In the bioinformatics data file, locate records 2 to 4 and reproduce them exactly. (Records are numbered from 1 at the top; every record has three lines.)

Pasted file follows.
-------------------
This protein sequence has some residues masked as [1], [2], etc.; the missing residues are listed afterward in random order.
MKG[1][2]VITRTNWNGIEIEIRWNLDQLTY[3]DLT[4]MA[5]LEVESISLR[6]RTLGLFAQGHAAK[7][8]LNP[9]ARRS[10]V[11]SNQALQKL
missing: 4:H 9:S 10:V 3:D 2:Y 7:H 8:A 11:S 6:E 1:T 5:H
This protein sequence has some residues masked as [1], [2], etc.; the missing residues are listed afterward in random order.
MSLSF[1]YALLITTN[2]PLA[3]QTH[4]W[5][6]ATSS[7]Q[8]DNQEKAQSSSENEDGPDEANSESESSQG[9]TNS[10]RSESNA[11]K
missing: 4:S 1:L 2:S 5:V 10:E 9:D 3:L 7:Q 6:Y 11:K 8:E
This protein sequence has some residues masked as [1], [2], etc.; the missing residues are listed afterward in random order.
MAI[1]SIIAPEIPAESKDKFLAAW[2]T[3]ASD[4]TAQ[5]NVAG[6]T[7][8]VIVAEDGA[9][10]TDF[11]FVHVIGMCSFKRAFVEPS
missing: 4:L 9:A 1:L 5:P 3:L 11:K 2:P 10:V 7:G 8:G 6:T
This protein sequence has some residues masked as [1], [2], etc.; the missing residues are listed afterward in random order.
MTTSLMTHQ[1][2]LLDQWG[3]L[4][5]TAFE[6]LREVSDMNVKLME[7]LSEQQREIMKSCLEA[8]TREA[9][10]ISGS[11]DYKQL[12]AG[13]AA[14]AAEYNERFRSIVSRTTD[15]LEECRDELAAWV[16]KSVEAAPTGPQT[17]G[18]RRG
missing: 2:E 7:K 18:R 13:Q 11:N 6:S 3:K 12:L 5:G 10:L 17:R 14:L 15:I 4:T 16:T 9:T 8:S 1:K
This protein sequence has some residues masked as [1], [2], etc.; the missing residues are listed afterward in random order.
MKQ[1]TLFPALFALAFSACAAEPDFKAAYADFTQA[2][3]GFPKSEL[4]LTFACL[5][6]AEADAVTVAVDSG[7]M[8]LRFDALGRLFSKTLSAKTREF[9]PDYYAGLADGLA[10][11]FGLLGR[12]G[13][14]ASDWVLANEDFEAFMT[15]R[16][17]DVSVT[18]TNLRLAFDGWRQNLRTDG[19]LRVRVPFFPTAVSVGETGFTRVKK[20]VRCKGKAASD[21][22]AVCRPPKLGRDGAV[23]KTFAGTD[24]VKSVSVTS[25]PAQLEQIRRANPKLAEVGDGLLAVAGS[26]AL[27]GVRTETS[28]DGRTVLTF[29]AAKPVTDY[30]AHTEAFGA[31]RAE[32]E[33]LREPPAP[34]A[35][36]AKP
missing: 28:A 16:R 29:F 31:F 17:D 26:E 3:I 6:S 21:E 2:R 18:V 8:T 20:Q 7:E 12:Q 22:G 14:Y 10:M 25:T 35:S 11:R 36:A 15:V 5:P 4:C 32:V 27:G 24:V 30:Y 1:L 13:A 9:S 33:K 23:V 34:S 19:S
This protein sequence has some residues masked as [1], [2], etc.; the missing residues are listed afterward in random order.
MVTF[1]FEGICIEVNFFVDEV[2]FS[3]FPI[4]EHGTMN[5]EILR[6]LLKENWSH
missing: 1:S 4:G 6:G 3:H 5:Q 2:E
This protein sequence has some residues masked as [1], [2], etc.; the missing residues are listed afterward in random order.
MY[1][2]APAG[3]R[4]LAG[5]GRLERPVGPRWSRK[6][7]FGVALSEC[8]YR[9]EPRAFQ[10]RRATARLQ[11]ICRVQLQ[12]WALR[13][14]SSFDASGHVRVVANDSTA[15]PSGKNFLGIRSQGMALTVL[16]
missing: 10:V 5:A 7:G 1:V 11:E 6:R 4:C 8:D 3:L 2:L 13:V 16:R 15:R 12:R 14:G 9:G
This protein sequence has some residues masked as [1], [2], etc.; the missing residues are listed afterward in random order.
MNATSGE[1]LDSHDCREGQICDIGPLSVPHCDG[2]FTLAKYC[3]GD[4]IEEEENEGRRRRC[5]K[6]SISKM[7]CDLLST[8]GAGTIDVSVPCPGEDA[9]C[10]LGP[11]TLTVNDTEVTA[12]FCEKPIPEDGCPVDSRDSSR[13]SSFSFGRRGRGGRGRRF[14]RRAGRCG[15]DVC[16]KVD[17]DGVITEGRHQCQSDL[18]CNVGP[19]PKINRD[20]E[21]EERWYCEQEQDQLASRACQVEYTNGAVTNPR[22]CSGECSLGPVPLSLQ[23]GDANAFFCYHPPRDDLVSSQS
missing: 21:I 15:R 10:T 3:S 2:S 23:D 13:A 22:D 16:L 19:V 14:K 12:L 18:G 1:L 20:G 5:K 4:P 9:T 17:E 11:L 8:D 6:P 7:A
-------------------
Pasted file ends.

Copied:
This protein sequence has some residues masked as [1], [2], etc.; the missing residues are listed afterward in random order.
MSLSF[1]YALLITTN[2]PLA[3]QTH[4]W[5][6]ATSS[7]Q[8]DNQEKAQSSSENEDGPDEANSESESSQG[9]TNS[10]RSESNA[11]K
missing: 4:S 1:L 2:S 5:V 10:E 9:D 3:L 7:Q 6:Y 11:K 8:E
This protein sequence has some residues masked as [1], [2], etc.; the missing residues are listed afterward in random order.
MAI[1]SIIAPEIPAESKDKFLAAW[2]T[3]ASD[4]TAQ[5]NVAG[6]T[7][8]VIVAEDGA[9][10]TDF[11]FVHVIGMCSFKRAFVEPS
missing: 4:L 9:A 1:L 5:P 3:L 11:K 2:P 10:V 7:G 8:G 6:T
This protein sequence has some residues masked as [1], [2], etc.; the missing residues are listed afterward in random order.
MTTSLMTHQ[1][2]LLDQWG[3]L[4][5]TAFE[6]LREVSDMNVKLME[7]LSEQQREIMKSCLEA[8]TREA[9][10]ISGS[11]DYKQL[12]AG[13]AA[14]AAEYNERFRSIVSRTTD[15]LEECRDELAAWV[16]KSVEAAPTGPQT[17]G[18]RRG
missing: 2:E 7:K 18:R 13:Q 11:N 6:S 3:K 12:L 5:G 10:L 17:R 14:L 15:I 4:T 16:T 9:T 8:S 1:K